The pathway forward for AT&T’s pending $85 billion merger with Time Warner goes through President Donald Trump’s apprehensions about the deal, concerns that don’t appear to be going away any time soon.
The real estate magnate chided the deal on the campaign trail, saying, “It’s too much concentration of power in the hands of too few.”
Critics argue that the increased concentration of media and telecom companies hurts competition and consumers. Stephen K. Bannon, Trump’s chief strategist, also opposes the deal.
Trump’s apprehensions with the merger stem partly from CNN, a subsidiary of Time Warner, which he argues covers him unfairly. Trump has called the network a “fake news” network as the outlet’s personalities have repeatedly criticized him as he’s taken the highest office in the land. Fox Business’ Charlie Gasparino claims that Time Warner might need to spin off CNN as a separate entity to make the deal work.
But it’s not just CNN’s biased coverage against him that has led to President Trump’s opposition to the merger. During the campaign, his economic adviser Peter Navarro–now the director of the newly created National Trade Council in the Trump White House–said Trump is generally opposed to the consolidation of media power in a handful of companies:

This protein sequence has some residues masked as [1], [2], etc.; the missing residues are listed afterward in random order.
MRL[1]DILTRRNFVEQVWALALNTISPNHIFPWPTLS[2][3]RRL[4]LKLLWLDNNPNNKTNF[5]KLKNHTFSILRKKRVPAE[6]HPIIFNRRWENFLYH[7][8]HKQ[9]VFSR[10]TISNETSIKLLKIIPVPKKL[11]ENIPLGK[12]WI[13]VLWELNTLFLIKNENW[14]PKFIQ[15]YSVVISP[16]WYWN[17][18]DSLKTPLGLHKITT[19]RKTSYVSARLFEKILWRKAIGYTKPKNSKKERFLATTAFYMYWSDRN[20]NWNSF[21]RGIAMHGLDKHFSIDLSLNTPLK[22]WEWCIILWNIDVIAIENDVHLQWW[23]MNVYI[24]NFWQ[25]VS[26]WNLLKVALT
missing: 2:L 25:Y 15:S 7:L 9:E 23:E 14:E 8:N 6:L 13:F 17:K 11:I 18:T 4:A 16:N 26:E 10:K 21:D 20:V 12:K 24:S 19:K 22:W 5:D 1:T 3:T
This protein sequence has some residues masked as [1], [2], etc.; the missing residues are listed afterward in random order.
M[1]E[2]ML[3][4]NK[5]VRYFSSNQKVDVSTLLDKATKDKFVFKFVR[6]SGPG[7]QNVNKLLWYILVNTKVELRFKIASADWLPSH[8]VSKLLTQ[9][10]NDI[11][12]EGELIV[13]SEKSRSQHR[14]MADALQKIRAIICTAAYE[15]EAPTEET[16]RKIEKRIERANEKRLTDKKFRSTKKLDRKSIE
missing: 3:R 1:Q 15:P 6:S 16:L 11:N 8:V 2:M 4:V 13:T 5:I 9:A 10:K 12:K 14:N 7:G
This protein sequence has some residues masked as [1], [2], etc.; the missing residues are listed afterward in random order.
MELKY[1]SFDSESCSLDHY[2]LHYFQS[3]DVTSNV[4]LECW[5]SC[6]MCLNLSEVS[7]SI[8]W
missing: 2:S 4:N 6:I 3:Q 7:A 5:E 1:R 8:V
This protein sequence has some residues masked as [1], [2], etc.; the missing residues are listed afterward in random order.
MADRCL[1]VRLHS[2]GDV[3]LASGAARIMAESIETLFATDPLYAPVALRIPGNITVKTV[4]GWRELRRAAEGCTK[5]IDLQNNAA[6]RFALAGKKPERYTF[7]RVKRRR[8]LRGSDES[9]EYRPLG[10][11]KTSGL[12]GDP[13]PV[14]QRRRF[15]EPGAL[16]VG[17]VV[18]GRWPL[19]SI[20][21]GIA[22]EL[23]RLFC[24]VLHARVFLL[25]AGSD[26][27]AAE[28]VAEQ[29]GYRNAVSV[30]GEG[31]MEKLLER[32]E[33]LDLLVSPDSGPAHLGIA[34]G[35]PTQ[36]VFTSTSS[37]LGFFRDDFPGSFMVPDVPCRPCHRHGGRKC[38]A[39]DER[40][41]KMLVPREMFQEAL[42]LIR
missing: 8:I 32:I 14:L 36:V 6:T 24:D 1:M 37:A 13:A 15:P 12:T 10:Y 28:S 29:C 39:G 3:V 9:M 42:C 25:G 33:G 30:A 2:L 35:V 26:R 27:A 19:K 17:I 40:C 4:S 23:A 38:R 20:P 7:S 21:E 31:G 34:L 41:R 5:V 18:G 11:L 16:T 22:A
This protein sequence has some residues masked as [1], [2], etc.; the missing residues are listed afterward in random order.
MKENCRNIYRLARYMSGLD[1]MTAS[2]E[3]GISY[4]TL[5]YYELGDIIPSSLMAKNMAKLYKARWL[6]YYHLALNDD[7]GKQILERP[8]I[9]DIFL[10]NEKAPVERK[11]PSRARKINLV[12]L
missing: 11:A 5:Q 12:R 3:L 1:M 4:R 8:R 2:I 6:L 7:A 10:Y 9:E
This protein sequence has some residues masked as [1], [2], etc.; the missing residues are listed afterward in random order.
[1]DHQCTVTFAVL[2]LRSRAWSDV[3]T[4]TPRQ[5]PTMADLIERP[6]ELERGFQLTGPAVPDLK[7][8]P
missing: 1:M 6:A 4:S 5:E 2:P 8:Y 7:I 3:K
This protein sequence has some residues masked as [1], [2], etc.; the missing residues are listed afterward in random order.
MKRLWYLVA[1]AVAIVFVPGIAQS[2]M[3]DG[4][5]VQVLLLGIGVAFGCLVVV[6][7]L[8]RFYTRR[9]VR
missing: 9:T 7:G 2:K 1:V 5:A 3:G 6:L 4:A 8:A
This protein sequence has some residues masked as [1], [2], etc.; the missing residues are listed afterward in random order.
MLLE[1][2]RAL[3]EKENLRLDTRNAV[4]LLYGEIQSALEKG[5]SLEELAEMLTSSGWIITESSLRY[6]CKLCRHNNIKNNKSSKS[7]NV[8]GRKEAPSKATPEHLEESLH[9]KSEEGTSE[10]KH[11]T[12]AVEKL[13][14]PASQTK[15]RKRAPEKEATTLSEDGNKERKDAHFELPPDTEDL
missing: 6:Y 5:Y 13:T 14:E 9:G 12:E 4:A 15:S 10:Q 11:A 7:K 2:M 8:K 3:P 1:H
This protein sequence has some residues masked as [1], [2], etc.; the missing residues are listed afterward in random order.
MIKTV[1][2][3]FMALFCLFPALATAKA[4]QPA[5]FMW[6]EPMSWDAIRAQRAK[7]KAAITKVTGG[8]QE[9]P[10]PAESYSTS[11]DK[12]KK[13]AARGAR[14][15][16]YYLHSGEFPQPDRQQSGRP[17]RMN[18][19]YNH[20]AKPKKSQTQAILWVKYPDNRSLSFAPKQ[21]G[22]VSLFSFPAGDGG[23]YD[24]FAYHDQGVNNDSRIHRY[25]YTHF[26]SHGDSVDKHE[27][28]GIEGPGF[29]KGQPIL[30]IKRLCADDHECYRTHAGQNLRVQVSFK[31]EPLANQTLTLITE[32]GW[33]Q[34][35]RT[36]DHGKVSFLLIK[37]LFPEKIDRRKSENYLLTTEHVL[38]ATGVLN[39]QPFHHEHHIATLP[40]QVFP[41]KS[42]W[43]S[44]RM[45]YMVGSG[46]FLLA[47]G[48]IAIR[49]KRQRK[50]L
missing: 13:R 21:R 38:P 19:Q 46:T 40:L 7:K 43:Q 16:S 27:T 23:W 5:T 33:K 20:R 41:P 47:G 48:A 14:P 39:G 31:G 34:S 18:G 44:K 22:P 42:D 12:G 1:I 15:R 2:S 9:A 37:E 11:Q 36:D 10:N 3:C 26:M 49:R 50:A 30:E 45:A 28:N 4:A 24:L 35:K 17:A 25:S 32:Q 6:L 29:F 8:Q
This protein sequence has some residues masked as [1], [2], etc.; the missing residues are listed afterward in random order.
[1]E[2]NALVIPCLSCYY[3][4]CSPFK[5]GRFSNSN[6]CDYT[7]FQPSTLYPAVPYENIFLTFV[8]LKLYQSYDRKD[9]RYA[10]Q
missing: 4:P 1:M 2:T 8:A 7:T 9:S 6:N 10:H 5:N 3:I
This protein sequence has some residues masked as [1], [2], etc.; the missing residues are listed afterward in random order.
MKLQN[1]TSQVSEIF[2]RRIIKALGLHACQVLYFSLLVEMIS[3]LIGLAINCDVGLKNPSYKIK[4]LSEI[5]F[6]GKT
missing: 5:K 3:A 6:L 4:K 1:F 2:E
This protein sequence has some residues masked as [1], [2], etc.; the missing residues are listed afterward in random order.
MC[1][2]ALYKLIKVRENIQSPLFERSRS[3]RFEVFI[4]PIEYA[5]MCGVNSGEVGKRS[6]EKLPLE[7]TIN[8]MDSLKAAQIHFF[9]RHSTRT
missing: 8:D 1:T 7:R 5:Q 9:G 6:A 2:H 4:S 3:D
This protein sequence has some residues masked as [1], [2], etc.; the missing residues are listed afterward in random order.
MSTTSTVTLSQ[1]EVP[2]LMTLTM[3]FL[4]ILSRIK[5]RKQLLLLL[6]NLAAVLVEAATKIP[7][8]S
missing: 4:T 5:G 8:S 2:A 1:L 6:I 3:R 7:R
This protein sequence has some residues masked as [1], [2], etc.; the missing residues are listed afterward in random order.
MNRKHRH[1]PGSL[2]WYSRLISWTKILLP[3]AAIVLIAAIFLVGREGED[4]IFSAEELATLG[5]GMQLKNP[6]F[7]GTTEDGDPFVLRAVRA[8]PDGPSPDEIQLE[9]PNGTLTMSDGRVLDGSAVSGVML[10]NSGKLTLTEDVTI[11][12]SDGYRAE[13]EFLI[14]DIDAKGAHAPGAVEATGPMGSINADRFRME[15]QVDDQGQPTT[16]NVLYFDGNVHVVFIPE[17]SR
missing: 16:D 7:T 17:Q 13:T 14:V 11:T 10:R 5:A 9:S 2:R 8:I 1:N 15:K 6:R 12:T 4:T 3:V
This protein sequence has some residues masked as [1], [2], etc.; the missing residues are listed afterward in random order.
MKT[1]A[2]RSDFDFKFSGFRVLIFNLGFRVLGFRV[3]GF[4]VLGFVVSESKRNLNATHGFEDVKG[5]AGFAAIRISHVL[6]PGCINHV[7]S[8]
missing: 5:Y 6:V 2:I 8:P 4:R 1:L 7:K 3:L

The very corporations that have gained from shipping America’s factories and jobs offshore are the very same media conglomerates now pushing Hillary Clinton’s agenda. She is the official candidate of the multinational ruling elite.
NBC, and its Clinton megaphone MSNBC, were once owned by General Electric, a leader in offshoring factories to China. Now NBC has been bought by Comcast, which is specifically targeting the Chinese market – even as Comcast’s anchors and reporters at MSNBC engage in their Never Trump tactics.
AT&T, the original and abusive “Ma Bell” telephone monopoly, is now trying to buy Time Warner and thus the wildly anti-Trump CNN. Donald Trump would never approve such a deal because it concentrates too much power in the hands of the too and powerful few.
Senator Jeff Sessions (R-AL), once confirmed as attorney general, would the merger. When asked by Senator Mike Lee (R-UT) about whether there would be side deals requiring CNN to be spun off for the merger to be approved, Sessions said, “The law is not crystal clear about what’s lawful and what’s not lawful and what the antitrust division is required to do and it leave dangers, if not politicization of it, it remains dangers of policy agendas getting embroiled in it.”
The law’s ambiguity allows for flexibility when it comes to Trump’s decision on the merger because he has not made up his mind yet on the matter.
President Trump says that he has “not seen all the facts.”
He told Axios, “I have been on the record in the past of saying it’s too big and we have to keep competition. So, but other than that, I haven’t, you know, I haven’t seen any of the facts, yet. I’m sure that will be presented to me and to the people within government.”